“Gould, in the tradition of lay theologians like C. S. Lewis, Dorothy Sayers, and William Stringfellow, writes with conviction, candor, and clarity as he articulates what it means to be Christian in the twenty-first century. Calling for a more intellectually and spiritually satisfying faith, he bases his thinking on the best biblical and theological scholarship available and presses the reader to think critically and constructively about Christianity. An educator par excellence, Gould has produced an incredible theological text designed for adults, but also fitting for post-modern youth yearning for meaning in their lives and world.” —Donald E. Messer, emeritus president and Henry White Professor Emeritus of Practical Theology, The Iliff School of Theology, and author of Calling Church & Seminary into the Twenty-First Century.
“Born of a questioning faith and informed by rigorous scholarship, Being Christian in the Twenty-First Century is fides quarens intellectum (faith seeking understanding) at its best. Gould’s work is as valuable to the emerging church as that of Marcus Borg, John Dominic Crossan, and John Shelby Spong. —Tom Stella, chaplain, retreat leader, former Holy Cross priest, and author of Finding God Beyond Religion.
“Sam Gould turns ‘back to the future’ by offering a progressive interpretation of biblical texts and traditional church teachings that contemporary Christians can embrace as rational, ethical, and humanist. He writes for those who wish to be Christian without forfeiting their critical intelligence or liberal morality. While Gould asserts that Jesus reveals what a fully evolved human life can be, he also calls for ecumenical openness to those of other religious faiths.” —David L. Weddle emeritus professor of religion, Colorado College, and author of Miracles: Wonder and Meaning in World Religions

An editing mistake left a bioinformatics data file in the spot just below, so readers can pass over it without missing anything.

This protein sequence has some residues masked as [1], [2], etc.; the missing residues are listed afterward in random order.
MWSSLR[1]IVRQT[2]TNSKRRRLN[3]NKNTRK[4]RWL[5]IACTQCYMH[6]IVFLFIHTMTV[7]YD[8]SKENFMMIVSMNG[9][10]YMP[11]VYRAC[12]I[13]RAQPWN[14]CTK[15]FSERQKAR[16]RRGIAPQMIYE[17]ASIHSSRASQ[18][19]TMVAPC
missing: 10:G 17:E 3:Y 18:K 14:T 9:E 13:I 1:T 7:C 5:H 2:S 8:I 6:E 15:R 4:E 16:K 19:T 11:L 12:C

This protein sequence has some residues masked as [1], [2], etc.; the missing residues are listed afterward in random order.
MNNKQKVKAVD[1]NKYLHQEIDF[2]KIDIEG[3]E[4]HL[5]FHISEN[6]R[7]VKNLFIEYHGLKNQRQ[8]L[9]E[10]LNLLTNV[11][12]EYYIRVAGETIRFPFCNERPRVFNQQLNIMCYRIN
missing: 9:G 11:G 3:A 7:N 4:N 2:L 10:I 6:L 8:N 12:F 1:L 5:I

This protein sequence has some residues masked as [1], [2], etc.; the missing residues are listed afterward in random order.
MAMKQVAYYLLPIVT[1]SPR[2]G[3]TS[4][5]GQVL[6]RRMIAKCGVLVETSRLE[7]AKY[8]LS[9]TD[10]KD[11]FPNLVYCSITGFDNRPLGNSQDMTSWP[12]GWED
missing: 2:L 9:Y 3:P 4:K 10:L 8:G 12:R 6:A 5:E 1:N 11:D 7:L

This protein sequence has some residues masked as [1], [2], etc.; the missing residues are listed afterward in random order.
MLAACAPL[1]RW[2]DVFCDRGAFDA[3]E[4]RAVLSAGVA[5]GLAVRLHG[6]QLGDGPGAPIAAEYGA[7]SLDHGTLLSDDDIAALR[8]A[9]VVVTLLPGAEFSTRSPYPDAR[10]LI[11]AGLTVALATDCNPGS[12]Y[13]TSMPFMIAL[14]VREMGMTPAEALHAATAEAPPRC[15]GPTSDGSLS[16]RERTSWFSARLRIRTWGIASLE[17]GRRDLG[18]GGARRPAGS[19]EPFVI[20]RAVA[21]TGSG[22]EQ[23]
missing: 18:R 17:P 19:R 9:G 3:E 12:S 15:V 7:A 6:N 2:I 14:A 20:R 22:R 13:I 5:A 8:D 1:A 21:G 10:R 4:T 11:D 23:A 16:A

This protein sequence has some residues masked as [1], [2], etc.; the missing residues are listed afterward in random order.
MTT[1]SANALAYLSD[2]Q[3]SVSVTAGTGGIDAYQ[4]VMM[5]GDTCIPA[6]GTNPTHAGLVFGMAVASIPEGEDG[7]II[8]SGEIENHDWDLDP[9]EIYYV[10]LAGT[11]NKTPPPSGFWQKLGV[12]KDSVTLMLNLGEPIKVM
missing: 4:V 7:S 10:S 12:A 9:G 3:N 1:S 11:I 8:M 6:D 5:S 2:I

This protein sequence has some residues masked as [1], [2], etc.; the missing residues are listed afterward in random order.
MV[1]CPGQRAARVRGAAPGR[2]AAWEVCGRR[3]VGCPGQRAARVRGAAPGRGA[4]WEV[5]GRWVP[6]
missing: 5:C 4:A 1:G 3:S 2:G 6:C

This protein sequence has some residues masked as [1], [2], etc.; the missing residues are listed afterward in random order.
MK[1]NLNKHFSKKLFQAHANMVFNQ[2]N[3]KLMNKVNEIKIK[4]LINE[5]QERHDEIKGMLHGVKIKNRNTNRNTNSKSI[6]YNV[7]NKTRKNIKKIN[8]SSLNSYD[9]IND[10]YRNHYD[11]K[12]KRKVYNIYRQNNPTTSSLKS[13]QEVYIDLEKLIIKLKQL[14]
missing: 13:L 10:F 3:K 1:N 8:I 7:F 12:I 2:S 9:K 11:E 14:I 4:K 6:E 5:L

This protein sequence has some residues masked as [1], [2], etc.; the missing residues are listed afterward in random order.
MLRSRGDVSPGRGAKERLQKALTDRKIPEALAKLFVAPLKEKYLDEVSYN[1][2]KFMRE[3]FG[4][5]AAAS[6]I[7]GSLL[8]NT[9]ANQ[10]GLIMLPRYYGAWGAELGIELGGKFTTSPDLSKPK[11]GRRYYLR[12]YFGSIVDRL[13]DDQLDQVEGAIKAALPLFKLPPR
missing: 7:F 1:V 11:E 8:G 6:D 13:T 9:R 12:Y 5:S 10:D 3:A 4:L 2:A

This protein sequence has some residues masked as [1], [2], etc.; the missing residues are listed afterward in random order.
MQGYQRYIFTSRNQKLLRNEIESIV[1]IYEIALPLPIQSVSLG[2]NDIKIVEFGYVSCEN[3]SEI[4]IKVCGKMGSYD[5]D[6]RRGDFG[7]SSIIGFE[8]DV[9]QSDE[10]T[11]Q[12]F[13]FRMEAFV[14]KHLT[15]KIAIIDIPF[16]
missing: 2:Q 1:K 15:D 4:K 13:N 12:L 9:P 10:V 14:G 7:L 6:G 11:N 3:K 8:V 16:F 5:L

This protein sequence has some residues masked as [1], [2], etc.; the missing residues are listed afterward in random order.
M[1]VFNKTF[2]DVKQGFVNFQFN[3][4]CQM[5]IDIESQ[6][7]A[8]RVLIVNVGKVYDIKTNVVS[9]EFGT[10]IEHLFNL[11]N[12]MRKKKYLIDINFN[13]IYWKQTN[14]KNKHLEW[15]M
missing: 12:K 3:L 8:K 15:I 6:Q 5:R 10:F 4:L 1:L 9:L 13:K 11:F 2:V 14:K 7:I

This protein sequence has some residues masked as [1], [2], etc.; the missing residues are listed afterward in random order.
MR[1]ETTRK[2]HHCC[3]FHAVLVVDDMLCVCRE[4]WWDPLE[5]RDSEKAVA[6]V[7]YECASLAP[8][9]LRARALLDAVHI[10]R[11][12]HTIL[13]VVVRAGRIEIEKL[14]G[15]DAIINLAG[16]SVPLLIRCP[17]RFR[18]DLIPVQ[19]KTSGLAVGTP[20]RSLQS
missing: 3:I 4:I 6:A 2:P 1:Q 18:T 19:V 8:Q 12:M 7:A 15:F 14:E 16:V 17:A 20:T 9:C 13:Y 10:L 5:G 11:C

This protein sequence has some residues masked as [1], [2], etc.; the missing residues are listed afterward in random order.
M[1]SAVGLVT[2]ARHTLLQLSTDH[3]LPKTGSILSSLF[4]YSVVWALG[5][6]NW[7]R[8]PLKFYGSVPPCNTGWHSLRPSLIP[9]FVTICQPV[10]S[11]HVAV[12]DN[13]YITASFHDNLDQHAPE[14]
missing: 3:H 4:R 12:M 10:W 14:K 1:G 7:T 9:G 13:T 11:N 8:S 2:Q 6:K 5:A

In 100 pages, Sam Gould has put together a challenging argument for a progressive Christianity in our time, making his pitch to the members of churches as well as pleading for priests and ministers to be more honest and courageous.
Chapters deal with “Being Christian,” “Justification by Faith,” “Jesus: The Fully Human One,” “From Criminal to Christ,” “Atonement,” “Is Jesus the Only Way?” “Scripture: Word of God or Word of Man?” “God,” and “Church.”
Covering such large areas of belief, it is to be expected that the reader might have many questions. Gould anticipates that by providing a very detailed bibliography, an appendix covering the historical backdrop and the politics of first century Galilee and another on the economy, public health and religious matrix of that time.
The book is written in the hope of it being used as a tool for discussion groups. There is a very detailed study guide for each chapter with an introductory essay on “The Adult Discussion Class.”
Gould is an academic whose career has included leadership positions in business and government. He has also studied theology and served in administrative positions in local church settings for over 40 years. This shows in the ways in which his writing is rooted in the reality of the present day church scene. He pays due credit to progressives like Marcus Borg, John Dominic Crossan and Jack Spong.
Sam Gould dedicates his book to his eight grandchildren “who will face their adult journey in the twenty first century.” If any of my grandchildren have any inclination for or against Christianity, I would be happy to offer this book to them to help them think through the issues. It’s the sort of book I would be happy to give to anyone showing signs of a questioning faith. —Rev. Jim Hollyman, Progressive Voices, June 2018, Progressive Christian Network Britain, United Kingdom
Progressive Voices is the magazine of the Progressive Christianity Network Britain [Registered Charity No. 1102164]. It is published quarterly in March, June, September and December. PCN Britain is itself part of a wider international network of progressive Christian organizations.
About the Author
Sam Gould has served in leadership positions in business, government and academe for over five decades. He has traveled broadly and consulted with organizations in North America, Europe and Asia. Sam has read widely in theology, facilitated adult study classes and served in lay administrative positions in local church settings. Sam brings an executive’s pragmatism, an academic’s scholarship and a layman’s passion to his writing. He lives in Divide, Colorado with Elaine, his wife of 56 years, and serves on the boards of local for profit and not for profit organizations including in his local church.